what? Battlestar Galactica? The War on Terror? Bendis's need for a gazebo?
I liked Secret Invasion #6 (here is the Abhay review in question) well enough. I really did. I've generally enjoyed this series.
I can't entirely tell you why, mind you. It hasn't done a ton of things with the Invasion of the Body Snatchers style paranoia the premise suggests, which was one of the draws of the series for me. I get the feeling that some of the roughly 1,500 tie-ins may be, but I refuse to buy those.
The pacing is glacial, which is something you can always throw at Bendis when you're so inclined. I mean, things are happening, in the sense that there is screaming and explosions and tears that look suspiciously like another bodily fluid if you really want to go there; it's not just entirely set up and verbose conversations, and whatever else Bendis did in five of the six issues of his storylines when I was regularly reading his work that I can't hazily remember.
But the plot in the mini proper has barely advanced at all, and there's the whole "there is no scope to how this is affecting the rest of the world beyond the Savage Land and New F'n York". Bendis has achieved this weird feet, at least for me, of making this series seem like its going somewhere very quickly while not really doing that all. Like he's gesturing wildly to mimic great strenuous activity while just really running in place.
But really, pacing schamcing; I don't read these comics to see craftsmanship on display. I don't really read anything for that. When I do get that out of something, I am of course pleasantly surprised and appreciative and willing to donate any theoretical children to whatever edlritch purposes the writer might need them for at a later date; I'm not a total ingrate. So, right now, I owe kids to Charles Burns, Alan Moore, Dan Clowes, Chris Ware, Both Hernandezes, and Kevin Nash.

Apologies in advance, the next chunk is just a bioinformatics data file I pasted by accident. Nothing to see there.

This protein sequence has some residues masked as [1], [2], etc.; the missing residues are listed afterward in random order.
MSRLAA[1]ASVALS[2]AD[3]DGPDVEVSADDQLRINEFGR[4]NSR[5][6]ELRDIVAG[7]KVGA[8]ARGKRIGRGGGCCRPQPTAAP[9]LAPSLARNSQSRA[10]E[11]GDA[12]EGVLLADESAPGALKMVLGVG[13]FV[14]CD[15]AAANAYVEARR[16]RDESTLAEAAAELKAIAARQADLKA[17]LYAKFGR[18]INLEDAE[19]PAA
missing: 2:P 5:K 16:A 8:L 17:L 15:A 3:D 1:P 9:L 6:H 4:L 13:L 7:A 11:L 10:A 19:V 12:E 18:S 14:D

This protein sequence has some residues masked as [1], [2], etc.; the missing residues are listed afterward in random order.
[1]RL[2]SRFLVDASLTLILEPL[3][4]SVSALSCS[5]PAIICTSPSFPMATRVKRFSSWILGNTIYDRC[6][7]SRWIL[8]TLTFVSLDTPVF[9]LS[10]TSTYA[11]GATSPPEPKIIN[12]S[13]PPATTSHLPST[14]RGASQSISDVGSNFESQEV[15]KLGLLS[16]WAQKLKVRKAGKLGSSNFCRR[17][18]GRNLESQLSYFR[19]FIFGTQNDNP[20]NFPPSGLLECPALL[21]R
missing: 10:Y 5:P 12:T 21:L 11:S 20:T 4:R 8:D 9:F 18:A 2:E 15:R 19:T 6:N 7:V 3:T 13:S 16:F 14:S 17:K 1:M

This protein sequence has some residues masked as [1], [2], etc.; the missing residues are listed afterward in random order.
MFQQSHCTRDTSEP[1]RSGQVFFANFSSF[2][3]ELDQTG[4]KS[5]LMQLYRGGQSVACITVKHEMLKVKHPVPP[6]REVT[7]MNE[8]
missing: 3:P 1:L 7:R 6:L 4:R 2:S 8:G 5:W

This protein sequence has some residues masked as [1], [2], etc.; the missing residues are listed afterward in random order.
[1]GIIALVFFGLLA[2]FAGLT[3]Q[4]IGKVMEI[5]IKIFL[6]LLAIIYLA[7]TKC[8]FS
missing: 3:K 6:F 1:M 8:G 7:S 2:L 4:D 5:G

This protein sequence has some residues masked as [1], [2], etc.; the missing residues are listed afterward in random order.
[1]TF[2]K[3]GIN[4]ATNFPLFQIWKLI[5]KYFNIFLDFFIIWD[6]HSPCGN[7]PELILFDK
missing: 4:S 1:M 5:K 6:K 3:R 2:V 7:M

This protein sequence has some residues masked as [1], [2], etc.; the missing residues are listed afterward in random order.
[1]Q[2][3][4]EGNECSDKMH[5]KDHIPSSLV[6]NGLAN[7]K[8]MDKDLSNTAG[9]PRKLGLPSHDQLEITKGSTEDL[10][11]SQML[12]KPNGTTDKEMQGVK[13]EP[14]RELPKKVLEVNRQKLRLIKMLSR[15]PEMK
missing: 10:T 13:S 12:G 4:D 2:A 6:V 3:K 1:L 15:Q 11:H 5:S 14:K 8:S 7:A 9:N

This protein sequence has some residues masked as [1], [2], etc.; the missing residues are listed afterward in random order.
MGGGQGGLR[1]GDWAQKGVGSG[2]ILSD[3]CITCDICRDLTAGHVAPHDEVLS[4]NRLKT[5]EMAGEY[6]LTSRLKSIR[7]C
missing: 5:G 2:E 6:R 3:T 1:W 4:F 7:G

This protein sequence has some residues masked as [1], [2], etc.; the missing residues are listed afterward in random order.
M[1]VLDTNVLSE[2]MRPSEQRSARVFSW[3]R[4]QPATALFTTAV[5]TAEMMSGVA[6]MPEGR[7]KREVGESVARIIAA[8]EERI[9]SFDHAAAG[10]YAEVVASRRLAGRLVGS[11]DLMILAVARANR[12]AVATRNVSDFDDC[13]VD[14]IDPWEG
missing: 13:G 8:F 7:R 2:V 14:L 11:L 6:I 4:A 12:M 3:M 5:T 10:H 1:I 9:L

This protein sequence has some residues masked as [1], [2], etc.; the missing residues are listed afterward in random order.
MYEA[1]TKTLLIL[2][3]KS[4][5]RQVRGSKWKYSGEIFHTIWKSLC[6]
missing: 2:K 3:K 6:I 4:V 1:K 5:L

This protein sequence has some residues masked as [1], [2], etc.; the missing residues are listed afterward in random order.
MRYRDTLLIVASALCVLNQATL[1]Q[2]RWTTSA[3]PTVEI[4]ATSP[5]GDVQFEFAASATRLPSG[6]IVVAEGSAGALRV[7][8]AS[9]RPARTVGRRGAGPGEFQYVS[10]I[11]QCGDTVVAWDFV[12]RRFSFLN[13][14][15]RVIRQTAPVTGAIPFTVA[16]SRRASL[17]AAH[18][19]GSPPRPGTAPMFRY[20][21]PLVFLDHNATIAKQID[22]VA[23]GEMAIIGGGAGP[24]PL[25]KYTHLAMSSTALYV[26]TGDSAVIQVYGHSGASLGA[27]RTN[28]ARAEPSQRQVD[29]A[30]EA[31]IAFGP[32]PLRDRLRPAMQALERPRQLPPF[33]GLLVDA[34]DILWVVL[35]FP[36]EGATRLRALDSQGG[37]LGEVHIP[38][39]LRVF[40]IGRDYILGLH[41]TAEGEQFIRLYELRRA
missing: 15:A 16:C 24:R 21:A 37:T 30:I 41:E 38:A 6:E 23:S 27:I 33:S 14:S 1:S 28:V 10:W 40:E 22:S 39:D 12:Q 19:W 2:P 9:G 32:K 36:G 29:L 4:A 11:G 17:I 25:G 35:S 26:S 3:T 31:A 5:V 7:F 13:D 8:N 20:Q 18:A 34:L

But I specifically just read superhero comics for the entertainment value; the excitement, the spectacle (empty as it may be), the melodrama, even it is basically action figures hurtling at each other, as I am sure blog gadfly Dan Coyle once said about crossovers. Anything else is gravy.
So, what is the gravy here? There's a lot of space devoted to what was at best a pretty stupid diversion mocking dumb protesters/Independence Day lift (and at worse a sign that Bendis is a right wing fascist, I guess? I can't really follow what that one commenter was saying at SC to that end; I zoned out after he (?)called Bendis and Millar meatwastes and hell I think it's JesseBaker's ghost saying all that). Seemingly important things happen off panel, but we get a lot of double page spreads of New York.
A thing on the whole "there's too much focus on New York" that Abhay and roughly one million other people have criticized this and roughly every other Marvel Comic published in the last two centuries about; well, yes, but Marvel has always been New York centric. That was part of the initial appeal of what we now call the Marvel Universe for branding reasons; it was centered in a real place, as opposed to amalgamations like Gotham or Metropolis. That and all of the damn superheroes live there. Sure, this is probably a profound bit of painful obviousness, but if I did not cause physical pain with my attempts at insight at least once in one a post, what kind of blogger would I be?
Overall (and without really getting in to any of them), all of the criticisms Abhay had of this ring true, just like they did in his famous (infamous? Those are interchangeable now for some reason, aren't they?) takedown of Countdown to A Whole Lot of Crises. It is not very good when viewed in the light of actually thinking about it or have any expectations of it at all.